Below, a taste of “the gallops” today. The Tetrarch did his gallops over the grass on the downs near Atty’s stable where there was likely little fencing, as you see here:

The third time out, racing against a very good and speedy four year-old mare, Noramac, Steve thought he heard Atty shouting at him half-way through the trial. As The Tetrarch sailed along, Noramac was nowhere in sight. When jockey and colt returned to the trainer, Donoghue inquired whether or not something was wrong.

To which Atty responded, “Oh, no. I was only shouting to the lad on the mare to tie her onto the grey’s tail!” (in Just My Story by Steve Donoghue, pp. 141)

The Tetarch

At two, THE TETRARCH was as big as a four year-old. For this reason, trainer Atty Persse was slow to start his training regime. But it didn’t seem to matter. The colt seemed to know how to do everything without anybody teaching him how to do it.

A rare and lovely silent video of the 1923 Derby at Epsom, won by the great Steve Donoghue and Papyrus. The two would later travel to the USA to race against Zev:

The Tetrarch’s first start came at Newmarket, on April 17, 1913. As might have been expected, Donoghue and the big grey were teased before the race, some asking if The Tetrarch wasn’t actually a much older horse, others referring to him as a “Rocking Horse” because of his unique markings. The pair took it all in good fun.

But when the tape went up, The Tetrarch jumped out, blazing along to take his maiden race by a good four lengths. But it could have been by twenty  — and everyone knew it. Even the other jockeys, riding out after the finish, pronounced The Tetrarch a “wonder-horse.” (Below: The Tetrarch shares a page in The Illustrated London News [1913] with the higly-rated Prince Palatine.)

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And so it went all through The Tetrarch’s two year-old season, and the public fell in love with him. One distinguished stakes race after another fell to the “dynamic duo” of British racing: the Coventry, the Champagne, the Woodcote, the Rous Memorial and the National Breeders Produce Stakes.

The last of these saw The Tetrarch’s closest finish — he won it by a neck.

But the reason for that was simple enough to explain and Donoghue did so publicly, in an effort to dispel some of the opinions in the press: The Tetrarch had misjudged the start. The colt was always speedy at the jump out, quick to anticipate when the tape was about to drop. But in the National Breeders Produce Stakes, he moved forward too quickly, forcing Donoghue to pull him back and as he did, the tape went up and the race was on. Leaping forward, The Tetrarch was caught on the shoulder by another horse and nearly toppled forward.

It was a cloudy day and no-one in the stands really saw the start. It was also a holiday, so Sandown Park was packed with people, many of whom had come there to see The Phenom of 1913. Too, it was a valuable race and as the field rushed away from them, Donoghue knew he had to get his colt balanced and then coax him to run.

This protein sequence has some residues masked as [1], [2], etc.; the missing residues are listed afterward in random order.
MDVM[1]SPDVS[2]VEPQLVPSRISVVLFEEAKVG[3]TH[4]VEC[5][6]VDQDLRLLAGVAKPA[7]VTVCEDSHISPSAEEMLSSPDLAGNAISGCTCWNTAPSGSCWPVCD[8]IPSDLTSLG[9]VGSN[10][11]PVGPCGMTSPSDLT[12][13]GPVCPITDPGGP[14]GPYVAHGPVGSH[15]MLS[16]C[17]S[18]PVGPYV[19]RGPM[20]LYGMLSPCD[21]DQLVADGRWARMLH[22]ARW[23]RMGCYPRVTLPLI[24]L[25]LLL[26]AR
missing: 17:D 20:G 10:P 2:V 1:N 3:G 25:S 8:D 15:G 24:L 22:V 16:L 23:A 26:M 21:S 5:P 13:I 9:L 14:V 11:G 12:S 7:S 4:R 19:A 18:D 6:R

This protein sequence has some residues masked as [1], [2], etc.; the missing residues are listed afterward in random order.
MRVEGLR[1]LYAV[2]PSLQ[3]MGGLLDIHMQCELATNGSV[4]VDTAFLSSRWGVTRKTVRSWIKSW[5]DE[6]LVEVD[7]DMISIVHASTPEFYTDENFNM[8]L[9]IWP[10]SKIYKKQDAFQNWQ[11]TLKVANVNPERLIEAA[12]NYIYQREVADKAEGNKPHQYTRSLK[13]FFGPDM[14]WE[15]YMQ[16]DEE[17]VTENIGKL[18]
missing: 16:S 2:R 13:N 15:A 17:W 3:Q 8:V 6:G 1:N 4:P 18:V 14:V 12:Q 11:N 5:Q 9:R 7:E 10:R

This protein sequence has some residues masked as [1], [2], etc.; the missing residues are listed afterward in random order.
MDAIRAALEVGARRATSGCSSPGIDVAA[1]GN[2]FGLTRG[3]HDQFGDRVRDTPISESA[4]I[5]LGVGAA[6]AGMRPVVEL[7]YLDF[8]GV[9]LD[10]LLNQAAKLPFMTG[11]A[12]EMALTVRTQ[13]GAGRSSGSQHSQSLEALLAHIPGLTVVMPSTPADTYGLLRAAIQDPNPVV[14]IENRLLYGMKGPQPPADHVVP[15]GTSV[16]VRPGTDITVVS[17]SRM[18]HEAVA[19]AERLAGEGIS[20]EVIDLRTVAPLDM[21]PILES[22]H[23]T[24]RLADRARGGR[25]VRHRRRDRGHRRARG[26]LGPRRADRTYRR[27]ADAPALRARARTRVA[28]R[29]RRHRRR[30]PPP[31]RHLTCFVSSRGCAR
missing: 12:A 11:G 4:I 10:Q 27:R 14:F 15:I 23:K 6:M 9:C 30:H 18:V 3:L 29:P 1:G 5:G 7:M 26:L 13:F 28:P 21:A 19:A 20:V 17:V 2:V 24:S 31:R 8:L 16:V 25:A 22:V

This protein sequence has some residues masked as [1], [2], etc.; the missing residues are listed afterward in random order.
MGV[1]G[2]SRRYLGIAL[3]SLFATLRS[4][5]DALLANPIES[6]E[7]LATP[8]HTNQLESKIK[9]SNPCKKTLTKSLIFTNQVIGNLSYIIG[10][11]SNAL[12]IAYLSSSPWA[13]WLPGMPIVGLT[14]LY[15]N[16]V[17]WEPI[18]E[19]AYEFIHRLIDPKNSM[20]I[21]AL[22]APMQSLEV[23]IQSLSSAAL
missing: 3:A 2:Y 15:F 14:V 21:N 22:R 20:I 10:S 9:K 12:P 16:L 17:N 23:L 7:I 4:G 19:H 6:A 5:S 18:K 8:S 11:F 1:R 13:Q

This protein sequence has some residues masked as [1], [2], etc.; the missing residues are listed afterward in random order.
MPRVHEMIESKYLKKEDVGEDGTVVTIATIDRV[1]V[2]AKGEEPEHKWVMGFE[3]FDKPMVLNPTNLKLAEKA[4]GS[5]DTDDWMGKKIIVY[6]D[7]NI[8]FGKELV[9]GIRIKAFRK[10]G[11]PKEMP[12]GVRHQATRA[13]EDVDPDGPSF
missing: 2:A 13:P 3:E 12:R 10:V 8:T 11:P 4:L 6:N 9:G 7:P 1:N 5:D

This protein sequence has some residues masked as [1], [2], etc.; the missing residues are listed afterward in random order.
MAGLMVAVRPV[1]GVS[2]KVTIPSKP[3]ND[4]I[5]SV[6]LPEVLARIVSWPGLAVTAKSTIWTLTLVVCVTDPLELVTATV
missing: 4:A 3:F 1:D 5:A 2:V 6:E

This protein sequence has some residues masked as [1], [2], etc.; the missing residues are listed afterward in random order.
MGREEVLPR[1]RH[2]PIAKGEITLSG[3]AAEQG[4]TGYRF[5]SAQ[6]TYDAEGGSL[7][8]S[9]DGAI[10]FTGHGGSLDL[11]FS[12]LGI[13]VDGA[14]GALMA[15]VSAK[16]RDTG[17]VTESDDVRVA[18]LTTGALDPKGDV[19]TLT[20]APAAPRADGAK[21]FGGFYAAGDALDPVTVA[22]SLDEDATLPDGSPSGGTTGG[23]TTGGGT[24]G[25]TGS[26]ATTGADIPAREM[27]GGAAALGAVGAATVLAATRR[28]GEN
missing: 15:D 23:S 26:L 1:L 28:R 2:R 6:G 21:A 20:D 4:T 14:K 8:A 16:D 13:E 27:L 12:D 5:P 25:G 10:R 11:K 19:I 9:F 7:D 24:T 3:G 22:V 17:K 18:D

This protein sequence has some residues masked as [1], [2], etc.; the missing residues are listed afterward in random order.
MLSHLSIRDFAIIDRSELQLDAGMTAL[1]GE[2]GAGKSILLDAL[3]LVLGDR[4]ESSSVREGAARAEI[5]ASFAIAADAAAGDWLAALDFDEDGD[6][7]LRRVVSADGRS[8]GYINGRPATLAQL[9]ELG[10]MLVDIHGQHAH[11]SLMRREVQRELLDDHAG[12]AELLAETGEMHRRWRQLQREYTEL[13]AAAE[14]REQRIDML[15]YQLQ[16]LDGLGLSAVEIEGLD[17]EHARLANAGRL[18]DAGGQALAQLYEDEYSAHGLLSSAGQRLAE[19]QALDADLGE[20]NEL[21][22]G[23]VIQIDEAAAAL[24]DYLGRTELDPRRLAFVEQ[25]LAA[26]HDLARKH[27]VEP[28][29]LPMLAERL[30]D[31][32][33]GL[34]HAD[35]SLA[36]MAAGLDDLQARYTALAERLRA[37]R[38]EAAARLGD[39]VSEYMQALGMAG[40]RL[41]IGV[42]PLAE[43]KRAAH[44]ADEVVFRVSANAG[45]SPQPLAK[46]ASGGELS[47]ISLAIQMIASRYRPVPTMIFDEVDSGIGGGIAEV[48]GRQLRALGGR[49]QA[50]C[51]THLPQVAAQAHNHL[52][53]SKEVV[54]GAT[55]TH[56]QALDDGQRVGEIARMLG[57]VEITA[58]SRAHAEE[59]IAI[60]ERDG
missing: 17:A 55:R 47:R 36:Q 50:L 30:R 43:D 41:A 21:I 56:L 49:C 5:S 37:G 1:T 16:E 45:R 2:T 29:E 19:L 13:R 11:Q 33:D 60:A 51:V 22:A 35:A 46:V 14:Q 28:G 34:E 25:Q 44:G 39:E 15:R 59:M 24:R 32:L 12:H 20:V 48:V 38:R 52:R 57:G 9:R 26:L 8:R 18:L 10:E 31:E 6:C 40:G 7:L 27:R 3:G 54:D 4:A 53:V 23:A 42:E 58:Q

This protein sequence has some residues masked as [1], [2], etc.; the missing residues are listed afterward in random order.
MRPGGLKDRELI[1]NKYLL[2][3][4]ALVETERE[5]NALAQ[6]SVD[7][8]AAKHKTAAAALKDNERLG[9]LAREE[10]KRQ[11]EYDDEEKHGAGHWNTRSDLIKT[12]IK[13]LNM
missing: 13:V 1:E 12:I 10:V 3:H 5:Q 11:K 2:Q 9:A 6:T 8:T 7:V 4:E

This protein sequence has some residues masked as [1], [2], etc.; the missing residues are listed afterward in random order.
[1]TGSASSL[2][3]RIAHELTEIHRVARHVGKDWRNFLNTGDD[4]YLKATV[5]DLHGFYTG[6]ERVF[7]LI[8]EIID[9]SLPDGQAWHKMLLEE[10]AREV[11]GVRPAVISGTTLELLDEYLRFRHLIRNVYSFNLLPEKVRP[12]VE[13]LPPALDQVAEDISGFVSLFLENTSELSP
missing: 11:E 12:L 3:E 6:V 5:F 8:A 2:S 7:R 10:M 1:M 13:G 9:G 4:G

“Coax” was the operative word: The Tetrarch needed to always be on the lead. He had won every race before this one on the lead because he tended to “sulk” if asked to rate off the pace. By the time that Donoghue had the colt ready to go, the rest of the field was 20 lengths away. By mid-field, the colt had managed to pass two stragglers. With only 100 yards to the finish, The Tetrarch had two lengths to make up. He began a furious charge, with Donoghue urging him on with his hands, to win by a neck.

Many felt it was the best performance of The Tetrarch’s brief career.

horse-racing-the-tetrarch-g8xxx4

Steve Donoghue and “The Spotted Wonder.”

Having ridden many champion thoroughbreds, among them Papyrus, Brown Jack and Captain Cuttle, Steve would always say that The Tetrarch was one of the greatest he ever rode. No small bow from the man who had won six Epsom Derbies, two Epsom Oaks and St. Legers, as well as three 2000 Guineas:

“…He was a magnificent creature — a super-horse. I have never during the whole of my career ridden another horse that gave me the feeling of immense power behind the saddle that The Tetrarch did. The leverage of his hind quarters was so great that as he galloped one was fairly lifted from the saddle. The terrific speed he displayed seem to be all impelled from behind. To be on him was like riding a creature that combined the power of an elephant with the speed of a greyhound. He was, indeed, a ‘wonder-horse.'” (in Just My Story by Steve Donoghue, pp 139)

THE TETRARCH_woodcote-stakes-at-epsom-G8XXWX

THE TETRARCH winning the Woodcote Stakes, Steve Donoghue up.

The “Spotted Wonder” as he was fondly dubbed enjoyed the popularity of a Zenyatta or a Treve or a Caravaggio. The colt was already in the betting to win most of the three year-old classics, including the Epsom Derby. None expected that the final race of his two year-old season would be his last.

Then, suddenly, it all went terribly wrong.

THE TETRARCH_fromDONAGHUE book

THE TETRARCH’S two year-old season, captured in photo and drawing.

The Tetrarch had a bad habit of crossing his forelegs — or “plaiting” — when he walked or slowed up after a work or a race. Unable to correct this, Atty Persse had special shoes put on the colt’s forelegs that were shaved back, so that, should he catch himself, The Tetrarch would escape injury. The trainer was quoted as saying that you could “actually hear it” when the colt plaited and that it had been a serious concern since he had first arrived in Persse’s yard.